Postcards from the Economic Edge – Postcard 5
Minimum Wage is a Good Thing
We are all good people, aren’t we? Of course, we are.
We all think the minimum wage is a good thing, don’t we? Of course, we do.
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Let’s share a secret that all those who work under minimum wage know, and those who came up with the policy also know but will never admit.
The minimum wage is a bad thing because instead of levelling up the wages of the least well-paid in our society, it has instead levelled down the wages of people by giving businesses a loophole to their self-serving actions.
Call it wage avoidance.
It has worked like this.
Here is what one colleague, who like me is working for one, says how the minimum wage has worked in practice, “Working as a Part-Time Warehouseman in the mid-90’s, I was earning £9ph with the option of working plenty of extra hours. * Working on Sunday meant being paid time-and-a-half with double time on bank holidays. We were given access to company pension and benefits such sick pay, paid leave etc. And you had access to all company facilities and benefits enjoyed by full timers. Working atmosphere was completely inclusive which created a working environment where people cared more about their colleagues and work standards. With the introduction of the minimum wage, all the above has disappeared, standards have eroded, and worker rights and commitment have drastically been affected.” **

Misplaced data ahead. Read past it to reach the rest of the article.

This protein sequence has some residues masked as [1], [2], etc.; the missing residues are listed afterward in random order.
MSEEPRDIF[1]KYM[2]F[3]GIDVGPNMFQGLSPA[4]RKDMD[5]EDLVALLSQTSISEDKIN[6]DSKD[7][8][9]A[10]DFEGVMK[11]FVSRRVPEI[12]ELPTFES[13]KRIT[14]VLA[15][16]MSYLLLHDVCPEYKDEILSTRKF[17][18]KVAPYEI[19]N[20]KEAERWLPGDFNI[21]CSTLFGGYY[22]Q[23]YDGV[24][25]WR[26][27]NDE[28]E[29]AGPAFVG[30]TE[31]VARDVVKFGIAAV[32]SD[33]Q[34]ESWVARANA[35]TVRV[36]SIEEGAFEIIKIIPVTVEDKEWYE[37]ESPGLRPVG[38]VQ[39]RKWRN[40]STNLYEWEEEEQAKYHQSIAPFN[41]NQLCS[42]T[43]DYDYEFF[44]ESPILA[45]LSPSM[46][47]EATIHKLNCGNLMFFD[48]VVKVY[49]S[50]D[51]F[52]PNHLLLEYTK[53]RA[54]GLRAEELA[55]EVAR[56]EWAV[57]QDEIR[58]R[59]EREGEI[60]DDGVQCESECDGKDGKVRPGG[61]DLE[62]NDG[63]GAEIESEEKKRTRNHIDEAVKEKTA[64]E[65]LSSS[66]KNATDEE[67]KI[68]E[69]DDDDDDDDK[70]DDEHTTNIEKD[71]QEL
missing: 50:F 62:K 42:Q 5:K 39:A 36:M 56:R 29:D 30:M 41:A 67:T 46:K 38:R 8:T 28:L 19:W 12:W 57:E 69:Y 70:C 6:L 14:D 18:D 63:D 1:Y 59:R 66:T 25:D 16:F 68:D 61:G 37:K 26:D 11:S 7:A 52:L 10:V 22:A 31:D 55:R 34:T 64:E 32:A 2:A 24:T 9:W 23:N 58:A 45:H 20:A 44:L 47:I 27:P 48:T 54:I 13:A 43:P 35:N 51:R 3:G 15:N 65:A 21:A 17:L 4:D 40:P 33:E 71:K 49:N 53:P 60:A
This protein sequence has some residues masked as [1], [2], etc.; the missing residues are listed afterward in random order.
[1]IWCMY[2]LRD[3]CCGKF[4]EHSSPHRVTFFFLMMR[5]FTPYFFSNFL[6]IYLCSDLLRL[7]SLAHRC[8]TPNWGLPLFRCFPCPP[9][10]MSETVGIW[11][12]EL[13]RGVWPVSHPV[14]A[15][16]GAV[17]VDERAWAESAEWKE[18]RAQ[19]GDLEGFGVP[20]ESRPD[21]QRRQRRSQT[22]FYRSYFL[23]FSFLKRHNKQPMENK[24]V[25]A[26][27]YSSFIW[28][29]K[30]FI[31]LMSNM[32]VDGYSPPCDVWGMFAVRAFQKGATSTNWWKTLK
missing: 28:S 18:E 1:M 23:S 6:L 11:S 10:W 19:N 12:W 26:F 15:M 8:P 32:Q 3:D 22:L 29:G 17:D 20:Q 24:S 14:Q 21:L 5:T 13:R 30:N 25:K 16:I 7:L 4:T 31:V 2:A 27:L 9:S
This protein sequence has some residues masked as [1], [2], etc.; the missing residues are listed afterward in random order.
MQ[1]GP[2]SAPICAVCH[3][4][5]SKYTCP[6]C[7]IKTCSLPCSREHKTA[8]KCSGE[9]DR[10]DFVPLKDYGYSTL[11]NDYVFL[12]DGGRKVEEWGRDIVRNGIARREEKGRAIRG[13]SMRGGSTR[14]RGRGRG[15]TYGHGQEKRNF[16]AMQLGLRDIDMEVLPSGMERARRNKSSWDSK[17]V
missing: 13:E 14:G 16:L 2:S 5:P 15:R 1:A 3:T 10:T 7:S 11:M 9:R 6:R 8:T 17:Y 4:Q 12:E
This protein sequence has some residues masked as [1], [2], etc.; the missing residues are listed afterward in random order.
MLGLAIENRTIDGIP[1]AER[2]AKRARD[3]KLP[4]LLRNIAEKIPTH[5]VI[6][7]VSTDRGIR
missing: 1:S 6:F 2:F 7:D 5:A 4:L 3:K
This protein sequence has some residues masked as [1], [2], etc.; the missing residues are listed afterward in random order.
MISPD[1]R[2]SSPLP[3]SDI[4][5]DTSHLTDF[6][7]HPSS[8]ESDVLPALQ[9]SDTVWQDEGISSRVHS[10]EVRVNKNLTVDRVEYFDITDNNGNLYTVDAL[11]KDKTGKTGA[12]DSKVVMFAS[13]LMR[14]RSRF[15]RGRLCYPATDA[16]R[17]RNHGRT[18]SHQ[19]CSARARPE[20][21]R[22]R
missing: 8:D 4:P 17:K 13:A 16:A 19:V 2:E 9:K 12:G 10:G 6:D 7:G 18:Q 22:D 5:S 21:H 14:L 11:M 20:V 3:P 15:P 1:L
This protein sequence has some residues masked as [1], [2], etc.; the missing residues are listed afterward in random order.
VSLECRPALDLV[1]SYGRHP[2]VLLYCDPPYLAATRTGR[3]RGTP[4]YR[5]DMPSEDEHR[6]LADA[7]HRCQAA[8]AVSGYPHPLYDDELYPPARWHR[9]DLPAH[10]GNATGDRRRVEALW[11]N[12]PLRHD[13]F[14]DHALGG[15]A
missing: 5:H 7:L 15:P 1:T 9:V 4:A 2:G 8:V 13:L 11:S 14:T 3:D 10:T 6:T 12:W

The minimum wage has been used by corporates to give up their responsibility for their workers, lower wages and hide behind a legal mechanism. It has allowed our elected representatives to do the same.
New research from KPMG has shown the grim reality that there are still 5.5 million jobs across the UK that are paying less than the real living wage; that’s one in five workers struggling with a life on low pay. More than two thirds of children in poverty have at least one parent that is in work.
The so-called Living Wage is the same canard. In London, £10-11ph is like giving a thirsty man a drink one drop at a time.
A minimum wage should be an anathema to a civic society not held up as a beacon of hope for the least well off when its main purpose is to help corporations pay them less.
More importantly, in a civic society there should be no need for it. Its imposition and existence reveal how far we are from functioning as one.
*Another not a good week. Wage from a 5-day week with three absent hours when we were sent home early means most of us got less than £200 in hand and as we were unable to avoid paying tax on it we could do little to increase it.
**He was working for a UK blue chip high street brand which is still a major player.
***According to calculation by the Bank of England, if his pay had risen in line with inflation (1996-2016), today he would receive £15.50ph. He gets just above minimum of £7.71ph at this job and would be earning just above £9ph at his old job.